Surfink (post #150)
(...or, The Longest Post Ever to Grace this Blog or, This Was Supposed to Be a Quicky Project)
A lot of people have been e-mailing me and asking me where I've been, cause I haven't posted in a couple of weeks. I've been trying to finish this giant post. The production of this post, has been more demanding than the actual subject of the post. I kid you not.
Of all the models that I've built for myself (and sold) or have built for others on
commission, I've never been able to build Ed Roth's classic Surfink.
A few years ago I bought one finally, but had to sell it before putting it together. I got another one just recently off of Ebay and jumped on building it before I weakened and put it in storage. One of the things I didn't like about the kit is that the surf is just white plastic. I felt it should be clear, like water...so the first thing I set out to do on this kit was to make the wave clear. I'd worked with losts of different resins, but I knew the good water clear resins were professional grade and ran pretty high on cost ($60 per qrt). Castin' Craft's Clear Resin ($20) has been around for a while and I've noted on several disscussion boards that many people have had the same problem I've had in the past with this stuff. It sets up fine...but the surface remains tacky for days....months. If you touch it, you leave indented fingerprints. This dulls the glossy look and deminishes the clearity. I decided to just make a mold of the wave for now, and figure it out later.
I took the original wave and glued it together with styrene glue and puttied the seams with Magic Sculp.
I decided to add more wave like shapes to the design with more Magic Sculp.
I closed off the top of the wave with a peice of sheet styrene cut and fitted to the opening.
I added more putty to help blend it in and close up any gaps, as this would let the silicone seep in when it's cast. I planned to make a "case mold" of the wave due to it's odd shape. A case mold is a two, three, or how many ever, part mold of a shape that's hard to cast with a conventionial two part, or "sandwich" mold.
I took my molding clay, Klean Klay...which has no sulfer content (a no no with silicones) and rolled out peices 1/4" thick.
I then layed this "blanket" over the shape and blended the clay where needed. The idea is to make a blanket thickness at least 1/4" all over your original. This is the shape and thickness your silicone will be later after a couple of steps. This step assures you that the silicone mold itself is thick enough uniformally.
After it's fairly uniform all over, I add keys on the section that I'll make the front and the section I'll make the back. These keys help the outer plaster jacket (that's about to go on) to stay in registration.
I then form a clay wall to help form the back half of the outer plaster mold. Once the back half of the plaster mold is brushed on, formed and then dry, I remove the clay wall leaving the front half.
I then coat the facing wall of the plaster with vaseline and lay on the other half of the plaster mold.
After that's dry, I carefully pry the back half away and pry away half the clay blanket as well, exposing the actual model. I "re tool" the exposed clay and form "registration keys" on the clay's surface.
These keys will be used to register the silicone mold edges to one another. How? Read on. I take the back plaster section and drill a large pour spout to allow the silicone to flow into it.
As you can see, the first spout was too low....the key is to get your silicone poured as high onto the actual model as possible for an even coating. I redrilled another spout and plugged the old one with clay. Next, I secured the bottom of the model with clay, as to not allow silicone to leak under it, then secured the back half of the plaster mold to the front with a large rubber band (the type use in ceramic molds). What we have is a space in just the back half for the silicone to fill. I mix up some silicone, (amount based on the clay removed from that half) and poured it into the spout. To make sure the silicone reached every area, I drilled 1/8" holes to allow air to escape. As the silicone filled up and leaked out of those areas, I plugged them with clay. Once the silicone had filled the cavity, I let it sit for a few hours.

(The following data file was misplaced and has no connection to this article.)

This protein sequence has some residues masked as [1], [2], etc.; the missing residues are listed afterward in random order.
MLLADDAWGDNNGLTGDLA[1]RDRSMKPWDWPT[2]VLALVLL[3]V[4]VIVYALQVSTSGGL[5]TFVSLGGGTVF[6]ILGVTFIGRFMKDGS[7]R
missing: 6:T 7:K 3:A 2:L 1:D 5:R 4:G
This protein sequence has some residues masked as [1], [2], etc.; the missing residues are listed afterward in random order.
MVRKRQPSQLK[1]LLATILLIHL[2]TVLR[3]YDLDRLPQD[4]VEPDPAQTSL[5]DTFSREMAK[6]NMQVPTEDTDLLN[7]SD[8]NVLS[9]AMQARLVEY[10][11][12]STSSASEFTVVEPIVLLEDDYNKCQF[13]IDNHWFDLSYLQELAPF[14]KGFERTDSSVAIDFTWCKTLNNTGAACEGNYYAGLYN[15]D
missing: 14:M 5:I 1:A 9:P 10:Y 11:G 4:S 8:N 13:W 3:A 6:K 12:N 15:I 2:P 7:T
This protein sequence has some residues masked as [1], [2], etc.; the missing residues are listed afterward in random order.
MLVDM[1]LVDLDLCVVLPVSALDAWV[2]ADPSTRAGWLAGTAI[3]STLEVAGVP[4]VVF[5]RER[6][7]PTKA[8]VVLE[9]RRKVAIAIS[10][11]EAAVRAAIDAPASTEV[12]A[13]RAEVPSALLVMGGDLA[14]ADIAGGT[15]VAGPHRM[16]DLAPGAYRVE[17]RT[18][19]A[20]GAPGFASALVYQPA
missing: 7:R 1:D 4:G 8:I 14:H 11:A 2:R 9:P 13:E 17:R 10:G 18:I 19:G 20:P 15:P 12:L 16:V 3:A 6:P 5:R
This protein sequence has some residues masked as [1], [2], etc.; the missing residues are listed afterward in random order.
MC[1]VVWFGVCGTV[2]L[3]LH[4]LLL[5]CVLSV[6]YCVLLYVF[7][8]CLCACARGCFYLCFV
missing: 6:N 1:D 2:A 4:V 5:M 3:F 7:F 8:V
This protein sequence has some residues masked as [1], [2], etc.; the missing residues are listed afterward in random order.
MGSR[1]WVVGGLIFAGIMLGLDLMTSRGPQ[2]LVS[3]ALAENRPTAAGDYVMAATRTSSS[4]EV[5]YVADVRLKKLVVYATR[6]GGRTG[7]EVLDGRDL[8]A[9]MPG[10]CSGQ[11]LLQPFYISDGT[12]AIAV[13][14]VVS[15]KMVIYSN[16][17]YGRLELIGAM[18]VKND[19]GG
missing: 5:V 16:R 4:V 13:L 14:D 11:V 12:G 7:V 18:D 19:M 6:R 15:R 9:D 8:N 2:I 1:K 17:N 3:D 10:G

Later, I opened the front half of the plaster mold, carefully removing the clay blanket from the front, and exposed the back half of the cured silicone mold inside the plaster jacket. I greased the facing wall of the silicone mold with Vaseline.
This keeps the two halves of the silicone molds from bonding and allows them to be opened easily. The silicone back half holds the model in registration...so, to pour the front half, I closed the front, secured it with my rubber band again, and turned the mold over.
This way, I can pour the front half of the silicone mold from the bottom without drilling a hole in the top...like filling up a cup. After a few hours, that's set and I remove the two halves leaving a complete two piece silicone mold, outer plaster case, and model.
I noticed that by pouring the second half from the bottom, I got some bubbles on the surface of the waves. There was no where for the air to go. No problem, once I cast the resin, I'll dremel the bubbles and make smaller waves from them. I did a test pour of the clear resin first, to see how it would take to the mold...how much color tint to use, etc. It looked promising. It cured and came out of the mold fairly quickly. This test piece is good for testing other effects, i.e.-dremmel reactions, clear coating of differnt chemical makes, etc. I then poured the real deal. I measured out what I thought would fill the mold, gave the resin a squirt of the activator/catalyst and stirred it thoroughly.
I researched the resin/catalyst ratio on line and in Castin' Craft's instructions. They spoke of drops per ounce. I've worked with resins a long time and I've always just eye balled the catalyst amount and literally measured it in squirts. The "drop" method has yeilded very slow results in the hardening of this brand of resin. Castin' Craft sells a "surface hardener" but I didn't feel like waiting to order it on line. I poured the resin into the mold, almost to the surface, then with the leftovers in the cup, I mixed in half a drop of blue green resin tint...then poured that into the mold as a final layer. I mixed the tinted with the clear to break it up, and knowing that the real ocean looks darker as it gets deeper, I kept the tops of the waves crystal clear and the base a richer blue green. I let the resin sit up and by that evening it was totally hard. As usual, the surface was still tacky, so I decided to cure out the peice with a heat gun and "force cure" the resin. I hit the base surface for about 10 minutes with the heat gun and let it cool off.